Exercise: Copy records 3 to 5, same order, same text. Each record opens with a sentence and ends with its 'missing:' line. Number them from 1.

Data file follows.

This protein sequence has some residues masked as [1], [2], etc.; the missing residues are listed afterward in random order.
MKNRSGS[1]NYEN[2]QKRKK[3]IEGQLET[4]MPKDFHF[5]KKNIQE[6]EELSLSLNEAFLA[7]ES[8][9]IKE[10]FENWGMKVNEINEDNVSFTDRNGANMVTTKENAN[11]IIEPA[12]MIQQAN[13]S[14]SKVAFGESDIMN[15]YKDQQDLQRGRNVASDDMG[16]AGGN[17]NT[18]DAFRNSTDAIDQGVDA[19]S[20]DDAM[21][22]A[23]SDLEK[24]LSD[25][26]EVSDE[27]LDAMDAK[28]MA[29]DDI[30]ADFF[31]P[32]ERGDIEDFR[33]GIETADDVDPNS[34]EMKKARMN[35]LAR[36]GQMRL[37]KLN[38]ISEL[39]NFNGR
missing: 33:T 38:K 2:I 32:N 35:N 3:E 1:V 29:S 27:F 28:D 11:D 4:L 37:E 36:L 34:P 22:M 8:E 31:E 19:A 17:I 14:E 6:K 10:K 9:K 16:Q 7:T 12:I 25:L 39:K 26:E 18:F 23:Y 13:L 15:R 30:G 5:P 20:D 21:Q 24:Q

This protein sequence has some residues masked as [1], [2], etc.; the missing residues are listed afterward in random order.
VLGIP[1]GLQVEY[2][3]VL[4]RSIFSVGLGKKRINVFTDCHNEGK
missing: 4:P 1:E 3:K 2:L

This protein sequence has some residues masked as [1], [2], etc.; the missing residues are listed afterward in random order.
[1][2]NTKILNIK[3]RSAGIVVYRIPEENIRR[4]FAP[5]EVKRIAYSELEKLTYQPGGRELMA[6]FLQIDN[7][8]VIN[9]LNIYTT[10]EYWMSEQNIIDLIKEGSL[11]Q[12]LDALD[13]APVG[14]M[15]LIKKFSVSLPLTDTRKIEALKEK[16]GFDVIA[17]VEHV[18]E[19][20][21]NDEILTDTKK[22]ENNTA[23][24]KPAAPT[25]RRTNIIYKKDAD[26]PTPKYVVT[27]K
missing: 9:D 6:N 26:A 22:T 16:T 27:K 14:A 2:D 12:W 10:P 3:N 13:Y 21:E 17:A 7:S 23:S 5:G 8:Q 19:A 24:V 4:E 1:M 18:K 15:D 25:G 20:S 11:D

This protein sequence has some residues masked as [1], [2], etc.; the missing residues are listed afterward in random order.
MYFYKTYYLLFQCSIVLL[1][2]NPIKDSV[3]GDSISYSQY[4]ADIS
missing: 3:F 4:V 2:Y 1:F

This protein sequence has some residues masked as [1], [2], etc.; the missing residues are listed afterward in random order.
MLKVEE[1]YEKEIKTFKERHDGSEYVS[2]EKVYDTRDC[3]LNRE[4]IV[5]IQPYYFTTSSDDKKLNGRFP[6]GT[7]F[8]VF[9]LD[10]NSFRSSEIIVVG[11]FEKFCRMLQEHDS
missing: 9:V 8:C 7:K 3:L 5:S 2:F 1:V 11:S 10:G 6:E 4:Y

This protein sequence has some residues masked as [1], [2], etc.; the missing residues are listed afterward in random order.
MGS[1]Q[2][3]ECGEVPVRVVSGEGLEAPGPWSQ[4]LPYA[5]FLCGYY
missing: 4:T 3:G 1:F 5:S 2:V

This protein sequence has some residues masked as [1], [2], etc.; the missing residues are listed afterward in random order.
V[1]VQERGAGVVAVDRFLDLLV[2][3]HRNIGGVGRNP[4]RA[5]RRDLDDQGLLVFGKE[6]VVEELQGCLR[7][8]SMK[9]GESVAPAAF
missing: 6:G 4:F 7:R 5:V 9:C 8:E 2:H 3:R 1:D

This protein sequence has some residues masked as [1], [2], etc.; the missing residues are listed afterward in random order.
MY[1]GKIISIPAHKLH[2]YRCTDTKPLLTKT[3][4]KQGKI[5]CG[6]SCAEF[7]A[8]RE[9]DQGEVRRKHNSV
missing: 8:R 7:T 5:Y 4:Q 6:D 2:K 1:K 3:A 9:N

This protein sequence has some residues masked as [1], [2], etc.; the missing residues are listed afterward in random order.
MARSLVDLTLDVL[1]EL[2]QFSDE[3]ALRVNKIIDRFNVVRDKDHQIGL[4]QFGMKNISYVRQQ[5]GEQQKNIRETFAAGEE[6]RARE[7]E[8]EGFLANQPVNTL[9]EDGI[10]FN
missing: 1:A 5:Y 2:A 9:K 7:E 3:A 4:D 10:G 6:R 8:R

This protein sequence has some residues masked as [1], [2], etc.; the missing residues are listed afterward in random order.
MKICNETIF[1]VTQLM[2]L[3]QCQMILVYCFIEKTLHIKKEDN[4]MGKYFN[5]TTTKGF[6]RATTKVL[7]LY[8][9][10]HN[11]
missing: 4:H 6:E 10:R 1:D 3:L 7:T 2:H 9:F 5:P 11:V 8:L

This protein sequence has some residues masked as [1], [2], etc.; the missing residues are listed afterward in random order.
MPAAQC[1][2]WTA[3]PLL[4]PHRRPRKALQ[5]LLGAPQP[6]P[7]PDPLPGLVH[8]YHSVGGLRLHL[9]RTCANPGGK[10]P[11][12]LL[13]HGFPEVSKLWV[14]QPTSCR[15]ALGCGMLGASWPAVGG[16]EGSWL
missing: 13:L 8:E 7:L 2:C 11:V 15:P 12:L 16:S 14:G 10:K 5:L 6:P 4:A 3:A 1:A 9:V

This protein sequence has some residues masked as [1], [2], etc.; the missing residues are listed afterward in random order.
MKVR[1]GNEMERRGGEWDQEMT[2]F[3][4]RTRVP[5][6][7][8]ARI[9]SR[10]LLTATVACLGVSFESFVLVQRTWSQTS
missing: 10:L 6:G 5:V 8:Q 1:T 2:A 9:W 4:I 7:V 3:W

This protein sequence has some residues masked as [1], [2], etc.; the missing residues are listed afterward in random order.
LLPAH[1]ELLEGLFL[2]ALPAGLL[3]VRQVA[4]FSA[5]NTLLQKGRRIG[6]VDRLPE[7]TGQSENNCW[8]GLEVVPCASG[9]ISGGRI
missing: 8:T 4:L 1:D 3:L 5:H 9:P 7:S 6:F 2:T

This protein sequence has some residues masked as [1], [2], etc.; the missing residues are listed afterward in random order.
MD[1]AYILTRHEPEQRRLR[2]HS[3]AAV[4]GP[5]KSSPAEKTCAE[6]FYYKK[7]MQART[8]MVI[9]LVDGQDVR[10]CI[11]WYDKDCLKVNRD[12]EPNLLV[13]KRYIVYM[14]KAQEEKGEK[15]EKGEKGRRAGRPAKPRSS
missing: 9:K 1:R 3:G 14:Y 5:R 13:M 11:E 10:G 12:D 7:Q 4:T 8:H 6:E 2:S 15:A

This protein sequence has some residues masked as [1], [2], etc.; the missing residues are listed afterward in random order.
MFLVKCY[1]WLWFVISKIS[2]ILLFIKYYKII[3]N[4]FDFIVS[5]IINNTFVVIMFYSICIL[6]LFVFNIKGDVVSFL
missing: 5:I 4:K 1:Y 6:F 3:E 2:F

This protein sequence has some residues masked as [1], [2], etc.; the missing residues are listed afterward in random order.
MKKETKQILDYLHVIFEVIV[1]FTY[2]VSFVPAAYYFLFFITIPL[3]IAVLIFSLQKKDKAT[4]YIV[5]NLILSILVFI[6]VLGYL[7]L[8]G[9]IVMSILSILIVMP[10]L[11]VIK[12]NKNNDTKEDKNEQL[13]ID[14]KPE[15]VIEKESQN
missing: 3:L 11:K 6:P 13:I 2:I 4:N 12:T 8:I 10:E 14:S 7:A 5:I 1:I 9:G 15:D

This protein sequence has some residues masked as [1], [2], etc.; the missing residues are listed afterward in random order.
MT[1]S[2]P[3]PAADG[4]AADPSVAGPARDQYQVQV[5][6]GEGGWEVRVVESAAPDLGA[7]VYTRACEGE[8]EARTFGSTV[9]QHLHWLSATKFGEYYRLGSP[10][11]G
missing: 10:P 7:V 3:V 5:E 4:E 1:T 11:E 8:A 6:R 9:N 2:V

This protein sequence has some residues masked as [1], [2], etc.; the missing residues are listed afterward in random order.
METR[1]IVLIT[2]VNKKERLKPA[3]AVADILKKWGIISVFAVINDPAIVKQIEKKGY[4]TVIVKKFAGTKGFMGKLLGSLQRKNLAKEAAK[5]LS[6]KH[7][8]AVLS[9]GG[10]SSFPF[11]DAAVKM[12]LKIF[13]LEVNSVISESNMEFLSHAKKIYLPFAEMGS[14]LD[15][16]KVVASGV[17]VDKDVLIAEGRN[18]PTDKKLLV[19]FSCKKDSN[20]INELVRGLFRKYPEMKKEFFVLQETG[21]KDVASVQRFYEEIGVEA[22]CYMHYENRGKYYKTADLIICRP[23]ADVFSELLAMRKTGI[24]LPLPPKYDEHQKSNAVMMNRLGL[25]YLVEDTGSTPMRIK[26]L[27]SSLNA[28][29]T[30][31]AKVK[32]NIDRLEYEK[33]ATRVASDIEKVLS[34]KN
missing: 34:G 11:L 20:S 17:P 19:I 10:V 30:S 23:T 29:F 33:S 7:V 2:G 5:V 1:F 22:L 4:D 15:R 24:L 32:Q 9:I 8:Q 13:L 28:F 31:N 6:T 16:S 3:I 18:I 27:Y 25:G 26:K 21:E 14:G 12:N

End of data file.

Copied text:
This protein sequence has some residues masked as [1], [2], etc.; the missing residues are listed afterward in random order.
[1][2]NTKILNIK[3]RSAGIVVYRIPEENIRR[4]FAP[5]EVKRIAYSELEKLTYQPGGRELMA[6]FLQIDN[7][8]VIN[9]LNIYTT[10]EYWMSEQNIIDLIKEGSL[11]Q[12]LDALD[13]APVG[14]M[15]LIKKFSVSLPLTDTRKIEALKEK[16]GFDVIA[17]VEHV[18]E[19][20][21]NDEILTDTKK[22]ENNTA[23][24]KPAAPT[25]RRTNIIYKKDAD[26]PTPKYVVT[27]K
missing: 9:D 6:N 26:A 22:T 16:T 27:K 14:A 2:D 12:W 10:P 3:N 13:Y 21:E 17:A 7:S 23:S 5:G 8:Q 19:A 24:V 4:E 1:M 18:K 15:D 25:G 20:S 11:D

This protein sequence has some residues masked as [1], [2], etc.; the missing residues are listed afterward in random order.
MYFYKTYYLLFQCSIVLL[1][2]NPIKDSV[3]GDSISYSQY[4]ADIS
missing: 3:F 4:V 2:Y 1:F

This protein sequence has some residues masked as [1], [2], etc.; the missing residues are listed afterward in random order.
MLKVEE[1]YEKEIKTFKERHDGSEYVS[2]EKVYDTRDC[3]LNRE[4]IV[5]IQPYYFTTSSDDKKLNGRFP[6]GT[7]F[8]VF[9]LD[10]NSFRSSEIIVVG[11]FEKFCRMLQEHDS
missing: 9:V 8:C 7:K 3:L 5:S 2:F 1:V 11:S 10:G 6:E 4:Y